Book Publishing Employment Down by One-Quarter in 10 Years

June 9, 2016 by Thad McIlroy

The latest data from the U.S. Bureau of Labor Statistics (BLS) shows that employment in the book publishing industry dropped by over a quarter (25.7%) since spring 2006 and nearly a third (32.5%) from its peak 20 years ago.

It could be worse: the newspaper industry lost 60% of staff since 1990. Periodicals lost 36%.

The data appears in a June 2nd bulletin from the BLS.Book Sales

Like all data the reports from the BLS are fraught with idiosyncrasies. For example, when you look at the employment by occupation you’ll see included an assortment of behind-the-scenes workers, such as security guards and “Office Clerks, General.” And there has been lots of criticism of the department’s unemployment statistics.

Of course it misses most if not all of the employment of self-publishers: although should they be classified as “Writers and Authors” or as publishers?

What makes the data valuable is that it’s from a single source covering over 25 years. That alone makes it worth considering as part of the picture of the health of the U.S. publishing industry.

Another data point: On June 15 the Pew Research Center on Journalism & Media released its highly respected annual report, State of the News Media 2016. It is grim but essential reading. The report offers a comprehensive look not just at newspapers but at news media, and so includes broadcast news, both TV and radio, digital news, news magazines and more. The full report (PDF) is 118 pages, but a number of summaries are available as fact sheets. Relevant to this blog post is data on newspaper employment. Unlike the BLS stats which consider all employees at newspapers, the Pew report details just newsroom staff. From its peak in 1998, newsroom employment had declined by 42% to 2014.

NewsroomEmployment

 

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Comments

  • Michael W. Perry

    Jun 10th, 2016 : 5:35 AM

    It’d be interesting to be able to pull out of the data any indication of how much these changes are due to changes in income versus greater efficiency in publishing.

    For newspapers and magazines, lower income has clearly forced major layoffs. Book sales haven’t changed that greatly, so more of the shift may be due to greater production efficiency. I know that when I worked for a major publisher in the late 1990s, its workflow seemed to be circa 1987. I certainly hope that’s changed.

    Incidentally, the problems with even figuring how what this data means is one reason why command economies (i.e. communism and the more meddling socialism like than in the EU) work so poorly. Those in far-away government offices don’t even know what’s happening much less what needs to be done.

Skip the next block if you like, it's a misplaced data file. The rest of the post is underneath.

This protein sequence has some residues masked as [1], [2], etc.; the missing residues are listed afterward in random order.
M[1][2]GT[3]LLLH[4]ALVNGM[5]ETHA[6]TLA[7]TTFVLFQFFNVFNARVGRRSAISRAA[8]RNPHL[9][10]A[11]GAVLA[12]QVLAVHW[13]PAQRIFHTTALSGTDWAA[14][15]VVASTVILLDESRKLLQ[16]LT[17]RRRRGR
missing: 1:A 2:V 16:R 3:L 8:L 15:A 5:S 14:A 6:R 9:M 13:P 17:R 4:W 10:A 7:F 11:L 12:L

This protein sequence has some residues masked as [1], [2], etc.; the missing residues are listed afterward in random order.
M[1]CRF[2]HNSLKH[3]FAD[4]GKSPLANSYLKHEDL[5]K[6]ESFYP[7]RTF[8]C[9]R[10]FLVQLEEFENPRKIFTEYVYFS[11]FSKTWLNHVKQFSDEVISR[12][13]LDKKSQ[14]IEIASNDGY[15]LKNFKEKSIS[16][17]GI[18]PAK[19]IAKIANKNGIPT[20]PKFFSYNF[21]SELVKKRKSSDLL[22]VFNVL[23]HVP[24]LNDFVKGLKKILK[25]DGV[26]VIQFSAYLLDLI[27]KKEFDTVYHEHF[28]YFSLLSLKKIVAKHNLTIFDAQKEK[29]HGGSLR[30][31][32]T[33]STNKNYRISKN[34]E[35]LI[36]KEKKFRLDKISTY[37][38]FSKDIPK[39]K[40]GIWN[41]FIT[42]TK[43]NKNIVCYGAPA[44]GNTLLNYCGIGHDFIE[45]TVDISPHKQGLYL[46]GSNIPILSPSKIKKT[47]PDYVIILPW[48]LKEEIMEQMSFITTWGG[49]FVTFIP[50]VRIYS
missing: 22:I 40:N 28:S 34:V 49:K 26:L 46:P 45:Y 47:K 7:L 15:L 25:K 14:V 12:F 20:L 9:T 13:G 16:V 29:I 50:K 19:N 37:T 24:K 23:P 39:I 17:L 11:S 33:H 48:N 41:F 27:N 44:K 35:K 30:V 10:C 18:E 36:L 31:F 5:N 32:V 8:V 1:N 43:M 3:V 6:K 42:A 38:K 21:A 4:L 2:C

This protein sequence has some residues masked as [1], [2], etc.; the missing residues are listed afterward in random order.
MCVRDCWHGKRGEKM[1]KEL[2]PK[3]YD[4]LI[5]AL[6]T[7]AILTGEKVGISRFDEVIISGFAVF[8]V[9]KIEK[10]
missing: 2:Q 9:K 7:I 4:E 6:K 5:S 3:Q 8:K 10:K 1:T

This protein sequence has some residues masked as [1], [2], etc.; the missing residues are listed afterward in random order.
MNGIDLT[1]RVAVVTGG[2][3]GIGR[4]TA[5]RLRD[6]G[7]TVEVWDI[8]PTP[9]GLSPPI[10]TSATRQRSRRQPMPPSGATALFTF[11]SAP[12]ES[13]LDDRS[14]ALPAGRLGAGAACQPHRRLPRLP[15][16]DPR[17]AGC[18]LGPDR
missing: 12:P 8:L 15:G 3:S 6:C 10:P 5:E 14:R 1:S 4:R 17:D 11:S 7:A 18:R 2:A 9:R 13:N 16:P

As the article notes, the figures are also distorted by huge increasing in online

  • Thad McIlroy

    Jun 10th, 2016 : 9:28 AM

    Hi Michael:

    Yes, this data just makes you hunger for more. As you note, book sales have not changed all that much: based on another set of (wobbly) data they appear to be essentially flat (or down slightly) for more than a decade. There have been many layoffs among the largest publishers, some announced, others that I hear about from friends and colleagues. Are they doing more (or the same) with fewer people? Probably so.

  • L. Roberts

    Jun 14th, 2016 : 11:44 AM

    And yet the employment for the same jobs is on the rise in India. That’s where the publishing jobs have gone. The jobs that were done in the US are done overseas to save money. Typesetting, editorial, design, etc. positions are done elsewhere. Why pay a US living wage when you can get the work done for pennies on the dollar.

  • Thad McIlroy

    Jun 14th, 2016 : 12:37 PM

    @L. Roberts: It’s true that much of the typesetting and layout for books is now done offshore, mostly in India. Yes, the prices are lower: in my experience by roughly two-thirds. The quality is excellent. On the other hand editorial and design is rarely sent offshore.

    But because book typesetting and layout has historically been mostly outsourced in the United States, those positions would not show up in book publishing employment figures and so would not be part of this calculation.